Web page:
"Boston just got five feet of snow," a long time trip partner of mine lamented a few weeks ago, "and at Fernie, they're reporting the worst conditions in 20 years." If you're into skiing and snowboarding, you know you're often at the mercy of Mother Nature. On a trip to Revelstoke Mountain Resort several years ago, my trip mates and I found more snow than we knew what to do with. The same year, we left Whiteface Mountain in the Adirondacks after a few hours of skiing because the majority of our favorite runs were, at best, steeply sloping skating rinks.
Some years, the fluffy white stuff falls freely at just the right time, and other years, all we can do is make the best of what we've got, or rely on mad-made snow. If you frequently travel in search of powder days, though snowfall is unpredictable, there are states and resorts in those states that get more snowfall than others. Suburban Chicago-based Williams Ski and Patio compiled data around natural snowfall totals for states that get enough inches of snow to tally. They also looked at the snowiest resorts across the country, and here's what they found.*
The team behind Manhattan-based Jambu footwear aims to bring comfort and practicality to the forefront of shoe design without sacrificing style. The company's footwear products are inspired by the Jambu tree, by the beauty of the rainforest, and the concept that all of life is an adventure. Of course, every adventurer needs the right footwear.
Enter the Women's Blossom, a classic Mary Jane-style pair of shoes designed for active women looking for cute, casual, and functional footwear.
|Entering Hawk Mountain Sanctuary, trails covered in ice and snow.|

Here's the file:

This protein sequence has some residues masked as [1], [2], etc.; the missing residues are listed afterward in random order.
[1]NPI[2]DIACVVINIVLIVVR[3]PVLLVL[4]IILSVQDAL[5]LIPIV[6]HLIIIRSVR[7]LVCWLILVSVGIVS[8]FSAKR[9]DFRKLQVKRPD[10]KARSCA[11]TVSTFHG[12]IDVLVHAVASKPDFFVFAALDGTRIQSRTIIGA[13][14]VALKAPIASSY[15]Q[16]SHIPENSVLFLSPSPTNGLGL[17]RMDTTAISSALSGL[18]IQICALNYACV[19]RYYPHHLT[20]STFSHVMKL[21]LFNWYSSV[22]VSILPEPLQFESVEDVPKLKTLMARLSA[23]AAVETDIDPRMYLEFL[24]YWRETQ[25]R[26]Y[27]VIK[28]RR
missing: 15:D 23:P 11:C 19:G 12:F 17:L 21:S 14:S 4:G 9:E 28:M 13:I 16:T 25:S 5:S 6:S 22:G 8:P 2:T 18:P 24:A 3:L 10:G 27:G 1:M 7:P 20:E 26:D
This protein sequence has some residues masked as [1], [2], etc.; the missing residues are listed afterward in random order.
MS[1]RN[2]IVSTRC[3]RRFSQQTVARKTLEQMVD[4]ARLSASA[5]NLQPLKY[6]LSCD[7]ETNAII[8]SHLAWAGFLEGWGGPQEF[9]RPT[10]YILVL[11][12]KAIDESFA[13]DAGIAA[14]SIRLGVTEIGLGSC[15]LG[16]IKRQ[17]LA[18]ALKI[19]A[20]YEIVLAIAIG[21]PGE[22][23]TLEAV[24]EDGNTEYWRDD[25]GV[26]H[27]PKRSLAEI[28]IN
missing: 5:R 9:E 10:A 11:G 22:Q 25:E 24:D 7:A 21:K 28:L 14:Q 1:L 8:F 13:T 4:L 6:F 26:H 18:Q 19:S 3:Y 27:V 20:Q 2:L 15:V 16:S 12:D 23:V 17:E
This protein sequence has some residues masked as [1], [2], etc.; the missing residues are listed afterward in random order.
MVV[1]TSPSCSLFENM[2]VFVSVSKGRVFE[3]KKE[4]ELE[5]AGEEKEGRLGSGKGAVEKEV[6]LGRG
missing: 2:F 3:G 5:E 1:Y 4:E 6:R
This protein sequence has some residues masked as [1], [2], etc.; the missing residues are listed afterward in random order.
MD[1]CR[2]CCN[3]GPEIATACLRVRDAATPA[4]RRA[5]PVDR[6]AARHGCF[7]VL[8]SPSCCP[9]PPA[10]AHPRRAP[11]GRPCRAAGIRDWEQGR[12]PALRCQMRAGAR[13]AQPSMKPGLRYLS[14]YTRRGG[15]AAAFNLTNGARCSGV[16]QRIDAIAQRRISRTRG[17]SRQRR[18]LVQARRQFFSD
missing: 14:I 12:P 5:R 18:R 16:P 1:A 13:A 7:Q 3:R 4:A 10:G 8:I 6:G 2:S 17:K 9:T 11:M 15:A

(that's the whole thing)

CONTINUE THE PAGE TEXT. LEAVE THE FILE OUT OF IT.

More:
A few weekends ago, I paid a visit to Hawk Mountain Sanctuary in Pennsylvania for a first-time winter hike. According to the organization's website, the sanctuary itself is part scientific research center, part conservation training site, part eco-tourism destination, and one of the best places in northeastern North America to view the annual autumn hawk migration. It's also "the world's largest member-supported raptor conservation organization." (Source.)
|Out playing in the snow in Vermont.|
As part of this winter's #ORInsightLab, I got to test the Outdoor Research Women's Trailbreaker Pants, a pair of knickers designed to give you freedom of movement while ski touring, and more. I took them out in the snow in Pennslvania and Vermont to see if they could meet my not-too-bad list of criteria for winter lower body apparel.
The Trailbreaker Pants aren't new to the market; they've evolved since their initial release. What does this mean for those of us who like to play in the snow? It means, for one thing, we can trust that every seam, every piece of fabric, every pocket, and every zipper has a purpose. (I love the concept of working to improve an existing design rather than creating a new one; kudos to the OR team.) Up until recently, the company didn't have a ski touring-specific collection, and as skiing is one of their core sports, creating one made sense.
|The colorful cover speaks volumes about what's inside.|
Leon Logothesis's story, chronicled in The Kindness Diaries, begins in a way that sounds familiar. Many people I've met or read about find themselves with wanderlust as their affliction because they're determined to break out of what most of us would deem a successful existence in search of something more meaningful. People who seem to have everything figured out, and who've followed traditional paths that brought them wealth, stability and/or fame. Existential crisis after existential crisis leaves Leon in a desperate search for human connection, and we meet him in The Kindness Diaries after he's explored a unique way to medicate his wanderlust - through kindness.